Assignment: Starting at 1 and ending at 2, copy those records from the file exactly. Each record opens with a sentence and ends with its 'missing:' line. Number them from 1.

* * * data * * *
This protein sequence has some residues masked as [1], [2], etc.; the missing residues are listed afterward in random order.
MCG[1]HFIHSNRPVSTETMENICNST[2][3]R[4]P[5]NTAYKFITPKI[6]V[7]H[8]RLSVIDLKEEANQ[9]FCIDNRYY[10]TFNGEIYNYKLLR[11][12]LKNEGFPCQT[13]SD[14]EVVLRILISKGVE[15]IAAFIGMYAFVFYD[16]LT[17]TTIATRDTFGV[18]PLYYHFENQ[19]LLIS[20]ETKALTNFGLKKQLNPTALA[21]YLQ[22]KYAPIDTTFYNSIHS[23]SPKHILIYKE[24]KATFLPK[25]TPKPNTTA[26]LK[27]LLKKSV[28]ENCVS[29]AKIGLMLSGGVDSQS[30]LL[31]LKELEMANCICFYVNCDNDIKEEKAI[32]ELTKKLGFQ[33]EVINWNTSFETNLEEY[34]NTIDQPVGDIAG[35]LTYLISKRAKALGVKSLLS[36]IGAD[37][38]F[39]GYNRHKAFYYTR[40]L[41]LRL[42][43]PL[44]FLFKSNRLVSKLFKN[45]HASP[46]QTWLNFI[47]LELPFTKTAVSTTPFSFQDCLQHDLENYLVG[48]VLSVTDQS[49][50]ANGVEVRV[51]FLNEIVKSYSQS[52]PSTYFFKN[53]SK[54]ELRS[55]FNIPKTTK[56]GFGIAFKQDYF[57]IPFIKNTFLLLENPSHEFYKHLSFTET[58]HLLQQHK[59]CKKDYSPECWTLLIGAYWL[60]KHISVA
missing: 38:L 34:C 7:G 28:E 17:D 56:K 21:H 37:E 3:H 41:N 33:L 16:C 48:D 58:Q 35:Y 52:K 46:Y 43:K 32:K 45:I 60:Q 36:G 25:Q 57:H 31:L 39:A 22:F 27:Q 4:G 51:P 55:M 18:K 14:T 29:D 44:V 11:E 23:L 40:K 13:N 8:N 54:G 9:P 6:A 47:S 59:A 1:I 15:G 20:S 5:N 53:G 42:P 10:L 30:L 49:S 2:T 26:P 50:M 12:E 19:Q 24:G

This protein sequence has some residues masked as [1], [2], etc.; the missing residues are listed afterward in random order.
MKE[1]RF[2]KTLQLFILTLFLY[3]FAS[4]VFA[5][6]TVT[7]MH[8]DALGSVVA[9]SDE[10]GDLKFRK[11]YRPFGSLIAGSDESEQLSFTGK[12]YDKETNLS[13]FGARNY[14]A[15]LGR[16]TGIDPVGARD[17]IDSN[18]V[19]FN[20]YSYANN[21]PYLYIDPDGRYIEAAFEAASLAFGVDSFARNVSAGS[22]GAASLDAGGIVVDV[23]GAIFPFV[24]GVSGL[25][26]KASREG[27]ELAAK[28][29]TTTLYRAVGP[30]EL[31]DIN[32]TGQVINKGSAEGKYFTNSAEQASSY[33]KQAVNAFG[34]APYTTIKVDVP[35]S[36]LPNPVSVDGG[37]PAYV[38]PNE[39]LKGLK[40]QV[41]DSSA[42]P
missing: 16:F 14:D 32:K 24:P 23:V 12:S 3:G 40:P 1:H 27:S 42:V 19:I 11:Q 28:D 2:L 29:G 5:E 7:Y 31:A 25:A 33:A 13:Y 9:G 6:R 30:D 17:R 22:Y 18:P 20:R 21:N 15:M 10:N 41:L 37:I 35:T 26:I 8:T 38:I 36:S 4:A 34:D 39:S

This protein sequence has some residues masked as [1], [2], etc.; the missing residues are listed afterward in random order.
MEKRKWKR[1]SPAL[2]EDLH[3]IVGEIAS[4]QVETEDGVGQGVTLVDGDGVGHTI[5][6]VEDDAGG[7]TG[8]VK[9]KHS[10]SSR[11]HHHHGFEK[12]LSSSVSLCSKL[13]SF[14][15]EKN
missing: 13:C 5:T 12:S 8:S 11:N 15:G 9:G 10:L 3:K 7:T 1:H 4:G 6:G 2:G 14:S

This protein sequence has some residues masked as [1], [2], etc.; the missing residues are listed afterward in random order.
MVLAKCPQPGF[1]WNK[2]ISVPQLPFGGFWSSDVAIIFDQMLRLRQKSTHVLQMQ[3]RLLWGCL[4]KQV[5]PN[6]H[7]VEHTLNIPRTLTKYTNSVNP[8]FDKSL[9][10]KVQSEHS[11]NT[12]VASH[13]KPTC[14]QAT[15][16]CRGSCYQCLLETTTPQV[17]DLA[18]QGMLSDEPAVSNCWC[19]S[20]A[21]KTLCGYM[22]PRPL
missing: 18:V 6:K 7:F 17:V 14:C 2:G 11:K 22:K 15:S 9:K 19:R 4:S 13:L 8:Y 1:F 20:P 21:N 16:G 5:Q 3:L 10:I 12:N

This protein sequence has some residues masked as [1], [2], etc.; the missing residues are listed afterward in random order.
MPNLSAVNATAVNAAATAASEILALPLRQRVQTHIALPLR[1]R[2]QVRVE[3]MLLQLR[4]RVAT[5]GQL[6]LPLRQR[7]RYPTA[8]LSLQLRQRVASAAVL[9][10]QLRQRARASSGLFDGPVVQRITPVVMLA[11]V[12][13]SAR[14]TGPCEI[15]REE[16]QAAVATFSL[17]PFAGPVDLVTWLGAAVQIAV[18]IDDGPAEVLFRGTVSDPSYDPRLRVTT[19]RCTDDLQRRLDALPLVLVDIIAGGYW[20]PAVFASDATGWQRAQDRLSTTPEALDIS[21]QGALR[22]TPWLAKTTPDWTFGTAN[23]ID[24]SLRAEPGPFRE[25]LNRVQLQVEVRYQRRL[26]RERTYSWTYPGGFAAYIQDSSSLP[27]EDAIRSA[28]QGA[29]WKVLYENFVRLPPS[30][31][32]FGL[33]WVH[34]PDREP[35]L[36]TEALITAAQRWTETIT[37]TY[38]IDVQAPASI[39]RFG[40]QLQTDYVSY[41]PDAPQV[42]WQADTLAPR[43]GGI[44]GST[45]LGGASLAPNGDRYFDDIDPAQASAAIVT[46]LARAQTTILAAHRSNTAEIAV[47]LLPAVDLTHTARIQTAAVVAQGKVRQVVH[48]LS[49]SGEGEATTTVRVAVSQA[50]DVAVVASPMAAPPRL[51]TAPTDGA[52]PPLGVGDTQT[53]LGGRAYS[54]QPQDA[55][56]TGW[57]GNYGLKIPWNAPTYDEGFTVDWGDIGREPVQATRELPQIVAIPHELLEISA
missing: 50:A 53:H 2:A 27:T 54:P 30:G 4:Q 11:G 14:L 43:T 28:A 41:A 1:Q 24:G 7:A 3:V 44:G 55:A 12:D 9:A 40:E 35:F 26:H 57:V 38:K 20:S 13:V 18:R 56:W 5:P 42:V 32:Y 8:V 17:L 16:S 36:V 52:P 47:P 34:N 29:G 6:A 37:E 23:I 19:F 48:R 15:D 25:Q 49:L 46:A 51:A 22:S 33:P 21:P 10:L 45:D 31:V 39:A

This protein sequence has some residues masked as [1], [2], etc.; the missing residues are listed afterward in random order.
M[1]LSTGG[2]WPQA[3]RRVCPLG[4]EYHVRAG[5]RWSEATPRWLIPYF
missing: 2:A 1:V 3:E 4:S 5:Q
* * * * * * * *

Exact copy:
This protein sequence has some residues masked as [1], [2], etc.; the missing residues are listed afterward in random order.
MCG[1]HFIHSNRPVSTETMENICNST[2][3]R[4]P[5]NTAYKFITPKI[6]V[7]H[8]RLSVIDLKEEANQ[9]FCIDNRYY[10]TFNGEIYNYKLLR[11][12]LKNEGFPCQT[13]SD[14]EVVLRILISKGVE[15]IAAFIGMYAFVFYD[16]LT[17]TTIATRDTFGV[18]PLYYHFENQ[19]LLIS[20]ETKALTNFGLKKQLNPTALA[21]YLQ[22]KYAPIDTTFYNSIHS[23]SPKHILIYKE[24]KATFLPK[25]TPKPNTTA[26]LK[27]LLKKSV[28]ENCVS[29]AKIGLMLSGGVDSQS[30]LL[31]LKELEMANCICFYVNCDNDIKEEKAI[32]ELTKKLGFQ[33]EVINWNTSFETNLEEY[34]NTIDQPVGDIAG[35]LTYLISKRAKALGVKSLLS[36]IGAD[37][38]F[39]GYNRHKAFYYTR[40]L[41]LRL[42][43]PL[44]FLFKSNRLVSKLFKN[45]HASP[46]QTWLNFI[47]LELPFTKTAVSTTPFSFQDCLQHDLENYLVG[48]VLSVTDQS[49][50]ANGVEVRV[51]FLNEIVKSYSQS[52]PSTYFFKN[53]SK[54]ELRS[55]FNIPKTTK[56]GFGIAFKQDYF[57]IPFIKNTFLLLENPSHEFYKHLSFTET[58]HLLQQHK[59]CKKDYSPECWTLLIGAYWL[60]KHISVA
missing: 38:L 34:C 7:G 28:E 17:D 56:K 21:H 37:E 3:H 41:N 33:L 16:C 48:D 58:Q 35:Y 52:K 46:Y 43:K 32:K 45:I 60:Q 36:G 25:Q 57:H 31:L 39:A 22:F 27:Q 4:G 51:P 55:M 18:K 14:T 29:D 44:V 11:E 23:L 40:K 13:N 8:N 54:G 9:P 6:A 47:S 59:A 1:I 15:G 20:S 5:N 53:G 42:P 10:L 30:L 49:S 2:T 26:P 50:M 12:E 19:Q 24:G

This protein sequence has some residues masked as [1], [2], etc.; the missing residues are listed afterward in random order.
MKE[1]RF[2]KTLQLFILTLFLY[3]FAS[4]VFA[5][6]TVT[7]MH[8]DALGSVVA[9]SDE[10]GDLKFRK[11]YRPFGSLIAGSDESEQLSFTGK[12]YDKETNLS[13]FGARNY[14]A[15]LGR[16]TGIDPVGARD[17]IDSN[18]V[19]FN[20]YSYANN[21]PYLYIDPDGRYIEAAFEAASLAFGVDSFARNVSAGS[22]GAASLDAGGIVVDV[23]GAIFPFV[24]GVSGL[25][26]KASREG[27]ELAAK[28][29]TTTLYRAVGP[30]EL[31]DIN[32]TGQVINKGSAEGKYFTNSAEQASSY[33]KQAVNAFG[34]APYTTIKVDVP[35]S[36]LPNPVSVDGG[37]PAYV[38]PNE[39]LKGLK[40]QV[41]DSSA[42]P
missing: 16:F 14:D 32:K 24:P 23:V 12:S 3:G 40:P 1:H 27:S 42:V 19:I 11:Q 28:D 2:L 29:G 5:E 7:Y 31:A 25:A 33:A 13:Y 9:G 6:R 30:D 17:R 22:Y 18:P 20:R 21:N 15:M 10:N 41:L 37:I 35:T 26:I 8:T 38:I 36:S 4:A 34:D 39:S